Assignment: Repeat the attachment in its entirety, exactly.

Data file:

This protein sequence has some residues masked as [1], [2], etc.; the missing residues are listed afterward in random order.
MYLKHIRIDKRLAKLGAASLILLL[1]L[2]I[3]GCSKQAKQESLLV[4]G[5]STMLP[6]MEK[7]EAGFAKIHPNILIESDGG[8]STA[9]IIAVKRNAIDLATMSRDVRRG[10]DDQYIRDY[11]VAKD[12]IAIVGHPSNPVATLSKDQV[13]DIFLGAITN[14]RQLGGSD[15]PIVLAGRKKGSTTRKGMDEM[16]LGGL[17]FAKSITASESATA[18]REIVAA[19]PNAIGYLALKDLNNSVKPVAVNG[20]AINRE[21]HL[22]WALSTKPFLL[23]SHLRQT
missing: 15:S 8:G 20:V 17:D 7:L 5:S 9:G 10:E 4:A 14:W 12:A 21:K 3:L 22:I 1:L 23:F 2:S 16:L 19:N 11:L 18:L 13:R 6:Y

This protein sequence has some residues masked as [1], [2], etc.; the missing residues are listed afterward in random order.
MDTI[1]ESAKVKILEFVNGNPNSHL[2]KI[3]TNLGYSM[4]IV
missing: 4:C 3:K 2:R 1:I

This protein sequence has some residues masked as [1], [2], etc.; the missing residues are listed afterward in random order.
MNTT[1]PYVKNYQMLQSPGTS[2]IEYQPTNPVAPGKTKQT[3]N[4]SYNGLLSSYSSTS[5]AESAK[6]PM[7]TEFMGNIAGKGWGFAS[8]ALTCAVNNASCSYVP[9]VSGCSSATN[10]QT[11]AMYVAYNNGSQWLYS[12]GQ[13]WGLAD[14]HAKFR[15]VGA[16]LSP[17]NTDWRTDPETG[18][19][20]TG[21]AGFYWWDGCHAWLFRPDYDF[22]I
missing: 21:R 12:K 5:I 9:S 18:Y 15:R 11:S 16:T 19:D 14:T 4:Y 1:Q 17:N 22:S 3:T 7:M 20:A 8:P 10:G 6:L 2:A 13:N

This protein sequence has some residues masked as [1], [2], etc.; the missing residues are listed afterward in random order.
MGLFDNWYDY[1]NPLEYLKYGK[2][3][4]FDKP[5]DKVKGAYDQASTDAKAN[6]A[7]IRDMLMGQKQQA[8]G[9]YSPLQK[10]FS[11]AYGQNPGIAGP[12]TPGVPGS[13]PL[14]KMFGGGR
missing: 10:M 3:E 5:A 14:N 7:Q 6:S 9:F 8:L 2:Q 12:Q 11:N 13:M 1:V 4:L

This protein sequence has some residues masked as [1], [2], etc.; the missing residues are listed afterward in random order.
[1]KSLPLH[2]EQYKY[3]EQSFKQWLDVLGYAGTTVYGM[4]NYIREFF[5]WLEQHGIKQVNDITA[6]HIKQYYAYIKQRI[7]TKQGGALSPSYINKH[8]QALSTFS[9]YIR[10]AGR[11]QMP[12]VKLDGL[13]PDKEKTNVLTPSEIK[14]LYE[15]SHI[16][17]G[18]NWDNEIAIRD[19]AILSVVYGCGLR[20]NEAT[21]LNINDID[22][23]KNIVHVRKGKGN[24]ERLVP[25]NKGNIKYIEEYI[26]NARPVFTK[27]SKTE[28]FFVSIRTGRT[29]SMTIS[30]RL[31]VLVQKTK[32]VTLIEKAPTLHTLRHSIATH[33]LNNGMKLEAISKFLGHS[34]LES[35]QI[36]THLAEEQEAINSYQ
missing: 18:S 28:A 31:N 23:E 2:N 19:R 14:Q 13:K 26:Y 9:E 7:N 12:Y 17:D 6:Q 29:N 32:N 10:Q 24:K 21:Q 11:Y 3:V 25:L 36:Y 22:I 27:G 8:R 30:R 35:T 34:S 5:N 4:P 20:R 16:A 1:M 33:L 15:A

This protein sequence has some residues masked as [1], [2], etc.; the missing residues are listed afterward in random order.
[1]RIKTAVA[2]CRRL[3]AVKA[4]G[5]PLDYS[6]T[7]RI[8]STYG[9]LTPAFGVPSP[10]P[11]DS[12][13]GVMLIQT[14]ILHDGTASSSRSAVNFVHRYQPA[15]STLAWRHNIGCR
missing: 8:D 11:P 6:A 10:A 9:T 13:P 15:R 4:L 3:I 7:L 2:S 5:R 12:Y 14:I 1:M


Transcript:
This protein sequence has some residues masked as [1], [2], etc.; the missing residues are listed afterward in random order.
MYLKHIRIDKRLAKLGAASLILLL[1]L[2]I[3]GCSKQAKQESLLV[4]G[5]STMLP[6]MEK[7]EAGFAKIHPNILIESDGG[8]STA[9]IIAVKRNAIDLATMSRDVRRG[10]DDQYIRDY[11]VAKD[12]IAIVGHPSNPVATLSKDQV[13]DIFLGAITN[14]RQLGGSD[15]PIVLAGRKKGSTTRKGMDEM[16]LGGL[17]FAKSITASESATA[18]REIVAA[19]PNAIGYLALKDLNNSVKPVAVNG[20]AINRE[21]HL[22]WALSTKPFLL[23]SHLRQT
missing: 15:S 8:G 20:V 17:D 7:L 5:S 9:G 10:E 4:A 14:W 12:A 21:K 3:L 22:I 1:L 23:F 2:S 16:L 19:N 11:L 18:L 13:R 6:Y

This protein sequence has some residues masked as [1], [2], etc.; the missing residues are listed afterward in random order.
MDTI[1]ESAKVKILEFVNGNPNSHL[2]KI[3]TNLGYSM[4]IV
missing: 4:C 3:K 2:R 1:I

This protein sequence has some residues masked as [1], [2], etc.; the missing residues are listed afterward in random order.
MNTT[1]PYVKNYQMLQSPGTS[2]IEYQPTNPVAPGKTKQT[3]N[4]SYNGLLSSYSSTS[5]AESAK[6]PM[7]TEFMGNIAGKGWGFAS[8]ALTCAVNNASCSYVP[9]VSGCSSATN[10]QT[11]AMYVAYNNGSQWLYS[12]GQ[13]WGLAD[14]HAKFR[15]VGA[16]LSP[17]NTDWRTDPETG[18][19][20]TG[21]AGFYWWDGCHAWLFRPDYDF[22]I
missing: 21:R 12:K 5:I 9:S 18:Y 15:R 11:S 16:T 19:D 14:T 4:Y 1:Q 17:N 22:S 3:T 7:M 20:A 8:P 10:G 6:L 2:A 13:N

This protein sequence has some residues masked as [1], [2], etc.; the missing residues are listed afterward in random order.
MGLFDNWYDY[1]NPLEYLKYGK[2][3][4]FDKP[5]DKVKGAYDQASTDAKAN[6]A[7]IRDMLMGQKQQA[8]G[9]YSPLQK[10]FS[11]AYGQNPGIAGP[12]TPGVPGS[13]PL[14]KMFGGGR
missing: 10:M 3:E 5:A 14:N 7:Q 6:S 9:F 8:L 2:Q 12:Q 11:N 13:M 1:V 4:L

This protein sequence has some residues masked as [1], [2], etc.; the missing residues are listed afterward in random order.
[1]KSLPLH[2]EQYKY[3]EQSFKQWLDVLGYAGTTVYGM[4]NYIREFF[5]WLEQHGIKQVNDITA[6]HIKQYYAYIKQRI[7]TKQGGALSPSYINKH[8]QALSTFS[9]YIR[10]AGR[11]QMP[12]VKLDGL[13]PDKEKTNVLTPSEIK[14]LYE[15]SHI[16][17]G[18]NWDNEIAIRD[19]AILSVVYGCGLR[20]NEAT[21]LNINDID[22][23]KNIVHVRKGKGN[24]ERLVP[25]NKGNIKYIEEYI[26]NARPVFTK[27]SKTE[28]FFVSIRTGRT[29]SMTIS[30]RL[31]VLVQKTK[32]VTLIEKAPTLHTLRHSIATH[33]LNNGMKLEAISKFLGHS[34]LES[35]QI[36]THLAEEQEAINSYQ
missing: 18:S 28:A 31:N 23:E 2:N 19:R 14:Q 13:K 26:Y 9:E 7:N 12:Y 17:D 6:Q 29:N 32:N 10:Q 24:K 21:Q 11:Y 3:V 25:L 36:Y 22:I 27:G 8:R 30:R 35:T 34:S 5:N 4:P 20:R 16:A 1:M 33:L 15:A

This protein sequence has some residues masked as [1], [2], etc.; the missing residues are listed afterward in random order.
[1]RIKTAVA[2]CRRL[3]AVKA[4]G[5]PLDYS[6]T[7]RI[8]STYG[9]LTPAFGVPSP[10]P[11]DS[12][13]GVMLIQT[14]ILHDGTASSSRSAVNFVHRYQPA[15]STLAWRHNIGCR
missing: 8:D 11:P 6:A 10:A 9:T 13:P 15:R 4:L 3:I 7:L 2:S 5:R 12:Y 14:I 1:M